Today April 2nd, is World Autism Awareness Day. Although we know so much more about autism than we did twenty or thirty years ago, it is still very important for all of us to make sure we know some facts and are able to debunk the myths about autism.
As an Applied Behavioral Analyst with a deep passion for autistic children, I am joining the rest of the world in wearing blue #LIUB and campaigning for a cause I believe in!
But today is about so much more than tweets and t-shirts. People like my childhood friend, Oyin! My cousin Sammy! and so many others who are on the autism spectrum, live with it every single day — we can’t stop showing our support when the blue lights go out.
Awareness is the first step to making true progress. With a loud enough megaphone, supported by your voice, we can convince lawmakers to fund more research for innovative treatments and resources for students on the spectrum who need a little extra support to keep up with their peers.
We can keep mapping the human genome to gain greater understanding of the many forms of autism and develop personalized treatments. We can educate more parents about the signs of autism to increase the rate of early diagnosis — and then connect them with the resources they need to help their child lead a happy and healthy life.
Here are 10 good reasons we should care about AUTISM:
Autism spectrum disorder (ASD) is a developmental disability that can cause significant social, communication and behavioral challenges. There is often nothing about how people with ASD look that sets them apart from other people, but people with ASD may communicate, interact, behave, and learn in ways that are different from most other people. The learning, thinking, and problem-solving abilities of people with ASD can range from gifted to severely challenged. Some people with ASD need a lot of help in their daily lives; others need less.
Diagnosis of Autism now includes several conditions that used to be diagnosed separately: autistic disorder, pervasive developmental disorder not otherwise specified (PDD-NOS), and Asperger syndrome. These conditions are now all called autism spectrum disorder.
About 700,000 people alone in UK are on the autism spectrum and with their families they make up around 2.8 million people whose lives are affected by autism on a daily basis according to the National Autistic Society. While about 36,500 of every 4 million children born each year in the United States will have autism.
The number of people diagnosed with Autism Spectrum Disorder (ASD) has dramatically increased over the last few years. Today it’s estimated that one child in 68 has ASD. This means in a secondary school of 1500 students about 15 of them will be autistic.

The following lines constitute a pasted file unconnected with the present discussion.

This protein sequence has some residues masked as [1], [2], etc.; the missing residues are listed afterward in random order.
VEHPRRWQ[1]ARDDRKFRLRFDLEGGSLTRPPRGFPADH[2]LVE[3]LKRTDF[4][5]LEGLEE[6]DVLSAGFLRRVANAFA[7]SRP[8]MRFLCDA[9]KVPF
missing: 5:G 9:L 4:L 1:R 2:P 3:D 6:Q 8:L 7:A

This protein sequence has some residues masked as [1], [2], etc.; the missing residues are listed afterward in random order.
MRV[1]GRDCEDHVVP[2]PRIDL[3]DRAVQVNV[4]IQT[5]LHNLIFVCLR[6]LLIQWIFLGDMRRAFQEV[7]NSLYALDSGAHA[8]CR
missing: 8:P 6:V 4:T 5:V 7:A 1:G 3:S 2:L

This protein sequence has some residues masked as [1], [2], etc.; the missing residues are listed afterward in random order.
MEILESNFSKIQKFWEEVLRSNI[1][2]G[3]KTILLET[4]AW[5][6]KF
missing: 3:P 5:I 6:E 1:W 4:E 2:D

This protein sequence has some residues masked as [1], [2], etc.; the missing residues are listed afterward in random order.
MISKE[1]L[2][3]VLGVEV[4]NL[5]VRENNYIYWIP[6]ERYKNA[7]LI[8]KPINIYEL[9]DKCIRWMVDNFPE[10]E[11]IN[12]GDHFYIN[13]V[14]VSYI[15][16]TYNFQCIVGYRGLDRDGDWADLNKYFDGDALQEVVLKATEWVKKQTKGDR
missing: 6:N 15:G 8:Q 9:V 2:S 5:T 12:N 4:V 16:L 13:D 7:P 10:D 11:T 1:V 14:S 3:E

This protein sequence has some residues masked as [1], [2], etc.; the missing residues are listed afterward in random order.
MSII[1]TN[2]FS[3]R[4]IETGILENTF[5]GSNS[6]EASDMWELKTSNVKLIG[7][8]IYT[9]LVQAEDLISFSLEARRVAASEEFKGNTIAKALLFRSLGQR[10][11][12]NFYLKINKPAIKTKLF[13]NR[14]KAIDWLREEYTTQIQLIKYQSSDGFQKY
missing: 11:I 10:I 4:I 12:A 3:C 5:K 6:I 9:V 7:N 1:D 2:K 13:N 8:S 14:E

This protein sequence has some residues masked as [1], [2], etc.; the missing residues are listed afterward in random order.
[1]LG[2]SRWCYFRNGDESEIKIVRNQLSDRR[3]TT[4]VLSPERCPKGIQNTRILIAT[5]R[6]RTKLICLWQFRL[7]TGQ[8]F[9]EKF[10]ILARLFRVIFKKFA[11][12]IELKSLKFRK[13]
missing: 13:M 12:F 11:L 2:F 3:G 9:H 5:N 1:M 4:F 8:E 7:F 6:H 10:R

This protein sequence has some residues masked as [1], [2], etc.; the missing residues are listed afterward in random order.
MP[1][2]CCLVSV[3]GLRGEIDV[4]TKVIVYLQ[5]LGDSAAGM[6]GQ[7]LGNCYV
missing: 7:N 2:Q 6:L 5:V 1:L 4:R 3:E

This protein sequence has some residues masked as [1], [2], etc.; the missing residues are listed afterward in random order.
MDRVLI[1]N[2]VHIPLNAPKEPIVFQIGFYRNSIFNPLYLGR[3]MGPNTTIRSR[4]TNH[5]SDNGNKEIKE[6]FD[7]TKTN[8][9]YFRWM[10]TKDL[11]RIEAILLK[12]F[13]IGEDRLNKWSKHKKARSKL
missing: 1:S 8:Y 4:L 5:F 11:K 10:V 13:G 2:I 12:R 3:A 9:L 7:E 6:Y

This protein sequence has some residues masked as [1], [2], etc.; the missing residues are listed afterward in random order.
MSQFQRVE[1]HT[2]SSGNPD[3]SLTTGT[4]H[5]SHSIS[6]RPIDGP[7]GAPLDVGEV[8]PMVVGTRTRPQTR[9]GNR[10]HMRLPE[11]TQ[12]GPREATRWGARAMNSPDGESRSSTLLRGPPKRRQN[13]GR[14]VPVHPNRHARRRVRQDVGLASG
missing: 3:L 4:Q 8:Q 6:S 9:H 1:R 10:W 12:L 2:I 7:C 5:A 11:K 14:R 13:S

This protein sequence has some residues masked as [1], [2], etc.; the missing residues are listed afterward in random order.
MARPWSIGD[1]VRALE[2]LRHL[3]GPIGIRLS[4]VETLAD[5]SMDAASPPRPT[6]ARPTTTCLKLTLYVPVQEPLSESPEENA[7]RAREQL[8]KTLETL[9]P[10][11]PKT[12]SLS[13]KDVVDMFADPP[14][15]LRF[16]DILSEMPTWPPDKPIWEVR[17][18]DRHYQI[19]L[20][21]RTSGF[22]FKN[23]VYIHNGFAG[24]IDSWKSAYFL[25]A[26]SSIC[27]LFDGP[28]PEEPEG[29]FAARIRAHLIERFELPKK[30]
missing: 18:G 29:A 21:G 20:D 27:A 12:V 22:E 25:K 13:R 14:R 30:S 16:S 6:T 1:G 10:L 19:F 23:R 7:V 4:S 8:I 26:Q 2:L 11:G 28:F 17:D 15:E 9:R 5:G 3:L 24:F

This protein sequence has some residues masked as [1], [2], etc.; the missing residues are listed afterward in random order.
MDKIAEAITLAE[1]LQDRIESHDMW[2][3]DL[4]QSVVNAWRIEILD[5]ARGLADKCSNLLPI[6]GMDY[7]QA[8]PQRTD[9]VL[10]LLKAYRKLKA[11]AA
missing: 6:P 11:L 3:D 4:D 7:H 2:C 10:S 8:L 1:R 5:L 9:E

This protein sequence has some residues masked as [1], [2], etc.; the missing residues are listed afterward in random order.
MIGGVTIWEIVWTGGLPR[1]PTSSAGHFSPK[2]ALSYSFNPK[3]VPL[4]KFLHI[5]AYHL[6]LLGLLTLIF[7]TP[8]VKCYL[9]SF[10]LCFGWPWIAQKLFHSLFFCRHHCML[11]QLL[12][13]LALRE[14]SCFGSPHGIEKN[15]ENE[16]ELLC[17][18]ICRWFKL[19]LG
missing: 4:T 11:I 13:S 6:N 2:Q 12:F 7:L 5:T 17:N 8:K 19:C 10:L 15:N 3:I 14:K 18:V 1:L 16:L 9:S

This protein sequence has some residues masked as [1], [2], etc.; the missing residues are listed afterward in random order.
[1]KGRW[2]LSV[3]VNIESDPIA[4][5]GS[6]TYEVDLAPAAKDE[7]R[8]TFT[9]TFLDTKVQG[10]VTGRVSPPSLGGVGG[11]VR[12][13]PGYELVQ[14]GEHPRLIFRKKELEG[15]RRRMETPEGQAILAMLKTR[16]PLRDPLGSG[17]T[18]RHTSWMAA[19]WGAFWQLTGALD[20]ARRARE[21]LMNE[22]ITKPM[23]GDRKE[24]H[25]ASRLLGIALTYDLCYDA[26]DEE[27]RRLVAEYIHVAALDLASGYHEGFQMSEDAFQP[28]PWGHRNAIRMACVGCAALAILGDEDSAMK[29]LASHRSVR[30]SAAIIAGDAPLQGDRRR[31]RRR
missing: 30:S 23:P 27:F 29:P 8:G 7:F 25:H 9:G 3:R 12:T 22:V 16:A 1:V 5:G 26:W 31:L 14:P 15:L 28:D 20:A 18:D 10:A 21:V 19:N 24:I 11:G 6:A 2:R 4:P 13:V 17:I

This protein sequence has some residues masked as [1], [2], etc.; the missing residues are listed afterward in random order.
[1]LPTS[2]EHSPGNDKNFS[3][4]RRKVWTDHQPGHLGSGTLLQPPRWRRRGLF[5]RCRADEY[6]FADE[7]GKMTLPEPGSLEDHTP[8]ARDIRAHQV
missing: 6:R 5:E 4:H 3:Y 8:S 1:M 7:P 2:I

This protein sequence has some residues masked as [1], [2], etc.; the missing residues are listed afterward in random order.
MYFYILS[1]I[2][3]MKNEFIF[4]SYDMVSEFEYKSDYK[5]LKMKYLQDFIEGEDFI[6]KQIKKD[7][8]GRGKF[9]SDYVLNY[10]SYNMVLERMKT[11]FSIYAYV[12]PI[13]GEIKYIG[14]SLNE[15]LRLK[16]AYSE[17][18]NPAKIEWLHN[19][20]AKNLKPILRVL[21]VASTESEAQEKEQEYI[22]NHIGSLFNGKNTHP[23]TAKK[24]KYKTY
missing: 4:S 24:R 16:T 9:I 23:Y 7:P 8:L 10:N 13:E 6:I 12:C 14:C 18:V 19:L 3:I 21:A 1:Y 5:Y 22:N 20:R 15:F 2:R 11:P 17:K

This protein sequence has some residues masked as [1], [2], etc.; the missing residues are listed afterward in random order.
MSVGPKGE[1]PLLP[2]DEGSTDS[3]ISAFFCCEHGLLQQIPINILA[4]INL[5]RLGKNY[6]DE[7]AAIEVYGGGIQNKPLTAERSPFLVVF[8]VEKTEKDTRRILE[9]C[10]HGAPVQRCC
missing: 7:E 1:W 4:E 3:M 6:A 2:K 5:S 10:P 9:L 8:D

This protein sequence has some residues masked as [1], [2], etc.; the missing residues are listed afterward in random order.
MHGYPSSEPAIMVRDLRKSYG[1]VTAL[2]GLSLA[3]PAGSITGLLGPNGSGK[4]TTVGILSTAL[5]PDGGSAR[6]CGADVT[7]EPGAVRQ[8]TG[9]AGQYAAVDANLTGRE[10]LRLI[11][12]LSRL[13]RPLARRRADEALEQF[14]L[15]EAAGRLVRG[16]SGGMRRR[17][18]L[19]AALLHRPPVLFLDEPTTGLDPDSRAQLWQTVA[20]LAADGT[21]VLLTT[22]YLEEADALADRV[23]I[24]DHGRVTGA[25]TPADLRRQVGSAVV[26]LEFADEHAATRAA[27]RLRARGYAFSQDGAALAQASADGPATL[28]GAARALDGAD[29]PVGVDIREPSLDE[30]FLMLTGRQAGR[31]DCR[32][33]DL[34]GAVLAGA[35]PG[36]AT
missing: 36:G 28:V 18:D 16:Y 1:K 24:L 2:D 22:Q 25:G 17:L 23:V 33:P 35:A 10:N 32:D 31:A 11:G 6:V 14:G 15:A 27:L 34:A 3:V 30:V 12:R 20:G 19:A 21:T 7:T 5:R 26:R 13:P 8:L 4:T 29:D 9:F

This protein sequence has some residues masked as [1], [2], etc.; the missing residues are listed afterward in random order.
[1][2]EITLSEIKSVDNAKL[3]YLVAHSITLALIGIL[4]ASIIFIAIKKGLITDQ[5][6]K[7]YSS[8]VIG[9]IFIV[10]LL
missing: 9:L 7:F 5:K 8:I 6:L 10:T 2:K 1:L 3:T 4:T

Being diagnosed as autistic isn’t a label or something negative – it can mean the difference between growing up in a confusing, scary world and getting all the right support and services. It also gives parents an explanation for difficulties their child is having. Adults can be diagnosed with autism as well.
Autistic people have a unique take on the world that can be fun, enlightening, entertaining and thought-provoking. They encourage us to see the value of sounds, smells, places and objects that may otherwise pass us by.
Chances are most people will know or be related to someone with autism making it vital that they understand something about what autism is and how they can adapt their world to make it more autism-friendly.
Autism is an invisible disability. That they could have extreme difficulties with sensory processing and social understanding and interaction is not immediately apparent.
Every autistic individual has their own unique version of autism. There are many myths and assumptions, but if you’ve met one person with autism … you’ve met one person with autism.
That kid in the supermarket having a tantrum might just be an autistic child so overloaded with sights, smells and sounds that the fear and stress has led to a meltdown. Think twice before judging: many parents are fighting battles like these every day and need your understanding and support.
Autistic traits have had a clear benefit to human development, and can affect the emotional well-being of the caretaker – Reach out to a family in need today!
Finally, I would like everyone reading this to show support within their natural environment by volunteering to learn coping strategies – Sunday schools! Camps, or even within your community! And my prayer is that, eventually they will grow up in a world that understands and embraces their difference … shortcomings and all.
***Dedicated to all my 240 adorable Autistic children & families, to the ones we have lost due to late intervention or mis-diagnosis and to all the early intervention/behavioral therapists who have dedicated their lives to serve them.
Yours in HOPE as I #LightItUpBlue for Autism Awareness this month!